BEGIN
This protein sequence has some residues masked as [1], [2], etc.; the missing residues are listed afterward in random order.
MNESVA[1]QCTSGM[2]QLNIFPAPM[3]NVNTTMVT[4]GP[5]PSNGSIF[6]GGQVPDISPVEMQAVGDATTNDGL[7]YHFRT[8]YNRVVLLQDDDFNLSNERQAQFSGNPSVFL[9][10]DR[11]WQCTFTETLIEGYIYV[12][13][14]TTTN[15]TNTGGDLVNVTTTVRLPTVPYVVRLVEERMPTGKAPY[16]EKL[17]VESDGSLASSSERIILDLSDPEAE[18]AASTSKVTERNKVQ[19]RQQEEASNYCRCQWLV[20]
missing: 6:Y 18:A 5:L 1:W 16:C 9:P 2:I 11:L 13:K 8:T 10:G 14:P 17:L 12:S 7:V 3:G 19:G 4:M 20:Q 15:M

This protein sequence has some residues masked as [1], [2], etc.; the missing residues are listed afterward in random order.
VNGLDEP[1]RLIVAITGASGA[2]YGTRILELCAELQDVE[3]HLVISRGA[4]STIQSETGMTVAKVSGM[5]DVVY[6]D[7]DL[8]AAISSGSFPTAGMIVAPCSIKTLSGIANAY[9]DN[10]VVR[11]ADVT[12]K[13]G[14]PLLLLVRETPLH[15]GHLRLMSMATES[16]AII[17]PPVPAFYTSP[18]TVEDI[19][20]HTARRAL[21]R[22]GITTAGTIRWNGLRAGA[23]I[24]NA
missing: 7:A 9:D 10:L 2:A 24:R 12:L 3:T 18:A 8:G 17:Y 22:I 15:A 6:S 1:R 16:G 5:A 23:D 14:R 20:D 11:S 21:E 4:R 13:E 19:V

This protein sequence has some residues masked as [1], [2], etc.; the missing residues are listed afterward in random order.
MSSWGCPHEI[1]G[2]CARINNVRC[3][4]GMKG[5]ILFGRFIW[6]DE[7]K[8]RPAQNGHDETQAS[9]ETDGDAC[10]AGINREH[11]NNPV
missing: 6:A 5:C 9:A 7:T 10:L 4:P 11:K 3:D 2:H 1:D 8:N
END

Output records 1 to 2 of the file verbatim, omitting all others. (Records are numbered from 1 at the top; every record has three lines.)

This protein sequence has some residues masked as [1], [2], etc.; the missing residues are listed afterward in random order.
MNESVA[1]QCTSGM[2]QLNIFPAPM[3]NVNTTMVT[4]GP[5]PSNGSIF[6]GGQVPDISPVEMQAVGDATTNDGL[7]YHFRT[8]YNRVVLLQDDDFNLSNERQAQFSGNPSVFL[9][10]DR[11]WQCTFTETLIEGYIYV[12][13][14]TTTN[15]TNTGGDLVNVTTTVRLPTVPYVVRLVEERMPTGKAPY[16]EKL[17]VESDGSLASSSERIILDLSDPEAE[18]AASTSKVTERNKVQ[19]RQQEEASNYCRCQWLV[20]
missing: 6:Y 18:A 5:L 1:W 16:C 9:P 2:I 11:L 13:K 8:T 10:G 14:P 17:L 12:S 7:V 3:G 19:G 4:M 20:Q 15:M

This protein sequence has some residues masked as [1], [2], etc.; the missing residues are listed afterward in random order.
VNGLDEP[1]RLIVAITGASGA[2]YGTRILELCAELQDVE[3]HLVISRGA[4]STIQSETGMTVAKVSGM[5]DVVY[6]D[7]DL[8]AAISSGSFPTAGMIVAPCSIKTLSGIANAY[9]DN[10]VVR[11]ADVT[12]K[13]G[14]PLLLLVRETPLH[15]GHLRLMSMATES[16]AII[17]PPVPAFYTSP[18]TVEDI[19][20]HTARRAL[21]R[22]GITTAGTIRWNGLRAGA[23]I[24]NA
missing: 7:A 9:D 10:L 2:A 24:R 12:L 3:T 18:A 8:G 17:Y 22:I 15:A 6:S 1:R 16:G 5:A 23:D 14:R 20:D 11:S 21:E 4:R 13:E 19:V